My partner and I flew up to Sydney over the weekend for the Under A Blue Moon
There was a goth fashion show, a goth market day, lectures in the local funeral parlour, and the festival wrapped up with Electric Moon
, a goth/industrial concert at the Gaelic Club. Headliners were Destroid, Diary of Dreams and Swedish industrial-synthpop heroes Covenant.
We missed the first few bands because 4:30 is a strange time for a gig to start, and we were on holiday, dammit. These are the band we caught:Ikon
A Melbourne band, veterans of the scene, they sound like a gothed-up version of Joy Division or New Order. Their playing was tight, the bass was driving. But the band could have shown a bit more movement on stage.Voices of Masada
From the UK. They were very by-the-numbers goth rock, down to the long black hair, the bass/guitar/singer/drum-machine line up, and the skin-tight purple trousers. But at least they had some life up on stage. And the teenage fangirls down the front loved it. They kept diving in to take close-up photos of the purple trousers.Destroid
Yet another side-project from German electro-industrial legend Daniel Myers (Haujobb, Cleaner, Architect, etc., etc.). Destroid played an aggressive but highly danceable style of industrial music. Myers has a great stage presence. He's been making this sort of music for 15 years or more, and he looks like your dad would, if he got infected with nanobots and turned all cyberpunk and Matrix-y. Boosting the Destroid stage show were the pair of floor toms that Myers pounded away on. Diary of Dreams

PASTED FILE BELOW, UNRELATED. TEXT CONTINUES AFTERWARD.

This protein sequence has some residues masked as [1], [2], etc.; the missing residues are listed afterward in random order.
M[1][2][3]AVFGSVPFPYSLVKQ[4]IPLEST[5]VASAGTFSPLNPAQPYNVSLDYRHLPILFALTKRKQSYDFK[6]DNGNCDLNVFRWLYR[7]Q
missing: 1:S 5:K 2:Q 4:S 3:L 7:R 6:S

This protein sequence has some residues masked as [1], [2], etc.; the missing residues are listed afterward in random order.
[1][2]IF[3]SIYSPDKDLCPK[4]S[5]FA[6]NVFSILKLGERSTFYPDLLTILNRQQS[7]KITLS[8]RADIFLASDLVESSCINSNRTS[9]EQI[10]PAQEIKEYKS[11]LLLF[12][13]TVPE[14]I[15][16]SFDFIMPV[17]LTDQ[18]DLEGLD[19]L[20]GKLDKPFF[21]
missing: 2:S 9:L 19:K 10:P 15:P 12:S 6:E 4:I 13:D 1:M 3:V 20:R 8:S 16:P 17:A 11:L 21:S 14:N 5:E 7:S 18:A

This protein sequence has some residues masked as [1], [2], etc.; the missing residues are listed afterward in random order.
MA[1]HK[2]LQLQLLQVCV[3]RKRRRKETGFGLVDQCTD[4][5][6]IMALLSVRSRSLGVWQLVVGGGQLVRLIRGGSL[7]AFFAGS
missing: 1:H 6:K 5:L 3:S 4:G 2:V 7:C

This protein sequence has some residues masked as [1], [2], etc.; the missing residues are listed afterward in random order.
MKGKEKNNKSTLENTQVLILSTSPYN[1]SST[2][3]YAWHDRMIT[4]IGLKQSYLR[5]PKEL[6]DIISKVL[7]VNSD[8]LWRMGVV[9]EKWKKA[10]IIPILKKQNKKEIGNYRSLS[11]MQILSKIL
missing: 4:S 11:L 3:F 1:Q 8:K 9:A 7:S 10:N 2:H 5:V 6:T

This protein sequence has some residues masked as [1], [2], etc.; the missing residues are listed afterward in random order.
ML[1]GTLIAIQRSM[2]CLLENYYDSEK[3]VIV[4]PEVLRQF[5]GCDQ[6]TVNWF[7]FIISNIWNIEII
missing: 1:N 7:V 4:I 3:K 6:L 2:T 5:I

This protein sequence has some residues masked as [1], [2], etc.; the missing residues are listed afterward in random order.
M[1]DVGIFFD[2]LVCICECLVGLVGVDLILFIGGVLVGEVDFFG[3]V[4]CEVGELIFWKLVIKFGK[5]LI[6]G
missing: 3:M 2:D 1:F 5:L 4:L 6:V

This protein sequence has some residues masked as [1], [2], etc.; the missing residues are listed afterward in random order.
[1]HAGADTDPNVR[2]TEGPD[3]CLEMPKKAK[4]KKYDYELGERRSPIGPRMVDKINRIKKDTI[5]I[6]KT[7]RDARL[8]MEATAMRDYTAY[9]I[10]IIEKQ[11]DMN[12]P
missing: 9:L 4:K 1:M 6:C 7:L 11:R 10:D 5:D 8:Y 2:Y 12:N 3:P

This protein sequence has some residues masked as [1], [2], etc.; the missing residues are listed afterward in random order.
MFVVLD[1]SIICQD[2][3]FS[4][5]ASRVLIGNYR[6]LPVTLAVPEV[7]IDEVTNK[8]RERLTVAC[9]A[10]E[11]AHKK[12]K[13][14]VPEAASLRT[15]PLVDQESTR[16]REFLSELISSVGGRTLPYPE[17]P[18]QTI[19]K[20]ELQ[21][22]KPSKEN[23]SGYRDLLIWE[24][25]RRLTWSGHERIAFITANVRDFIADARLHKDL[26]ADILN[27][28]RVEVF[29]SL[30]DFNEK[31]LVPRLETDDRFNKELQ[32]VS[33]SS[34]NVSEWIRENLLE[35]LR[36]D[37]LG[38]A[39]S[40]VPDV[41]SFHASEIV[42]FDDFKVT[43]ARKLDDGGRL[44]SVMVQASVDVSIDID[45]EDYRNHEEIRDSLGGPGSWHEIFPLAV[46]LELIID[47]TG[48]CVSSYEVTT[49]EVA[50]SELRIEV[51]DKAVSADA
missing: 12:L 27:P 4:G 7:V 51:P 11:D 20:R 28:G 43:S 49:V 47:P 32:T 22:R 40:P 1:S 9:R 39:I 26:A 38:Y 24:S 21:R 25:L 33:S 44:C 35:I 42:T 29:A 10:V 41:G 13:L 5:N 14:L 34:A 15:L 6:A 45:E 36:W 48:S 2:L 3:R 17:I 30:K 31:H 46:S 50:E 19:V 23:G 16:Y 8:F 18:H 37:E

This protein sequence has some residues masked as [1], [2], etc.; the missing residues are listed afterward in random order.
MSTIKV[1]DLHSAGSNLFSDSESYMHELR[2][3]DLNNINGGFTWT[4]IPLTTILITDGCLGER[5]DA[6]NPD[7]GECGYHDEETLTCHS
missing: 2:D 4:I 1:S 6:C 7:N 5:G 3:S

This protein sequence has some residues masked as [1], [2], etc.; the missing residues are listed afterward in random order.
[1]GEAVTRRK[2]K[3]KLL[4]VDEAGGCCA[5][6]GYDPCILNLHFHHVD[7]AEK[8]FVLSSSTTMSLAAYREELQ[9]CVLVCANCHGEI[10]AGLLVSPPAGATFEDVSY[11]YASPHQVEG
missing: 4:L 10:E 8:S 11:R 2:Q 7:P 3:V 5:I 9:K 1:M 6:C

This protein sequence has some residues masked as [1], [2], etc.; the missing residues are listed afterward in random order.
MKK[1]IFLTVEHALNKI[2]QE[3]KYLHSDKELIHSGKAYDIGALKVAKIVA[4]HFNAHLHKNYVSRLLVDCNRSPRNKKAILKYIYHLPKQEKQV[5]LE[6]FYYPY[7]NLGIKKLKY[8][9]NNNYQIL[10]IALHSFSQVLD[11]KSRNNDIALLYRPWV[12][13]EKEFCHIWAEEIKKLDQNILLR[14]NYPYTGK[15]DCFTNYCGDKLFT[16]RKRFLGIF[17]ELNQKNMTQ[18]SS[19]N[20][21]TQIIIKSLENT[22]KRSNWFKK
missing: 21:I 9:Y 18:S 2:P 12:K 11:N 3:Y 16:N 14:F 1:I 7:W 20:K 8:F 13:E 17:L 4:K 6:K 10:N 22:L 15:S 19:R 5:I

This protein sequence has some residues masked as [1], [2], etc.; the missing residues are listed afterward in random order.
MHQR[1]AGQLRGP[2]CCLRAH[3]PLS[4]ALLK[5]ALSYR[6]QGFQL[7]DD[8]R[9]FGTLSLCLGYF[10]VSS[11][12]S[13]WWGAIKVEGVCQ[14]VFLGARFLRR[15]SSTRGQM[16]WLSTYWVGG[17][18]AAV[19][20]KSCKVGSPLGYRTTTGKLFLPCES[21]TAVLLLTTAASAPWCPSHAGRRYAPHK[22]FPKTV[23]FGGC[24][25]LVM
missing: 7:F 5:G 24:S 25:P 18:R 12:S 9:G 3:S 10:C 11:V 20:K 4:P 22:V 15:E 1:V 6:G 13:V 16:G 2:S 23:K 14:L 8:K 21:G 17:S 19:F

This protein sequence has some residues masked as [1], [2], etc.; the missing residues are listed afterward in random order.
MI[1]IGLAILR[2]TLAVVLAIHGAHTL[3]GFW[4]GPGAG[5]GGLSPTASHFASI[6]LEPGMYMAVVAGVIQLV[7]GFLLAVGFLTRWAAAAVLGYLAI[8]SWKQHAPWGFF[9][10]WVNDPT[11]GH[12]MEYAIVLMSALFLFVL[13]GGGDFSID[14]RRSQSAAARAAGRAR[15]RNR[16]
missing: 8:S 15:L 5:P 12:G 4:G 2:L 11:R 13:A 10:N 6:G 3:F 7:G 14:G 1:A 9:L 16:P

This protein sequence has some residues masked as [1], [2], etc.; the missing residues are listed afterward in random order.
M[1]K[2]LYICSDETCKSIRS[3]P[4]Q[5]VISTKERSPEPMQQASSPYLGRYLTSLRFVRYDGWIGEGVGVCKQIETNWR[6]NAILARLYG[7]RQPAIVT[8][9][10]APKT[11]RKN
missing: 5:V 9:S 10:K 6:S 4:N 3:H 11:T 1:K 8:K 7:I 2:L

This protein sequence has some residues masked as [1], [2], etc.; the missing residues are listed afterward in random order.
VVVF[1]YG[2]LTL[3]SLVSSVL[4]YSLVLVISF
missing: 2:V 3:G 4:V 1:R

These guys were both 1.) a German goth band, 2.) and a lesson to Voices of Masada in how to do it properly. They came on stage dressed up like a Teutonic remake of Mad Max. They were sharp and bombastic and rocking, the live drummer really fleshing out their sound. There were mohawks. There were guitar riffs. There were lyrics growled in German. I'm not a huge fan of such melodramatic goth rock, but Diary of Dreams won me over.Covenant
Let's be honest here: the sound for Covenant was appalling.
Sure, this band may mix suave Swedish synthpop with industrial noise. But it should be the instruments
that add the distortion, not the sound system. I was down the front and everything had a layer of hiss and crackle over it. Back near the middle of the venue, the whole mid spectrum dropped out so people couldn't hear the riffs.
That's just appalling.
And the stage setup was terrible. It looked like someone had hung a white bedsheet over the back of the stage. It looked cheap and it looked amateur. Especially when the Gaelic has black curtains that could have been drawn closed to add a touch of class.
Despite all of this, Covenant were magnificent.
The band came on dressed in their signature suits and ties. Singer Eskil Simonsson looks like the debonair older brother of Spike from Buffy. He was clearly delighted to be back in Australia, grinning widely, thanking the crowd, flinging his elegant, gigantic hands up to punctuate every chorus.
He was also clearly delighted that Daniel Myers (of Destroid, Haujobb, etc., etc.) was now a member of Covenant. "We used to open for Haujobb," he said. "And now Daniel is one of us!"
Musically, Covenant fought through the terrible sound system to deliver a mix of their older industrial songs, and their newer, smoother dance numbers. Myers stamped his mark all over their sound, adding weird electronic noise, ear-piercing screeches and pounding away on his toms. Highlights of the night were the ferocious "Stalker" and the epic "Call The Ships To Port".
We came all the way to Sydney to see this band. Despite the terrible sound system and the cheap stage dressing, they were worth it.
The Electric Moon festival line-up is playing in Melbourne at the Roxanne Parlour
on Friday the 10th of October.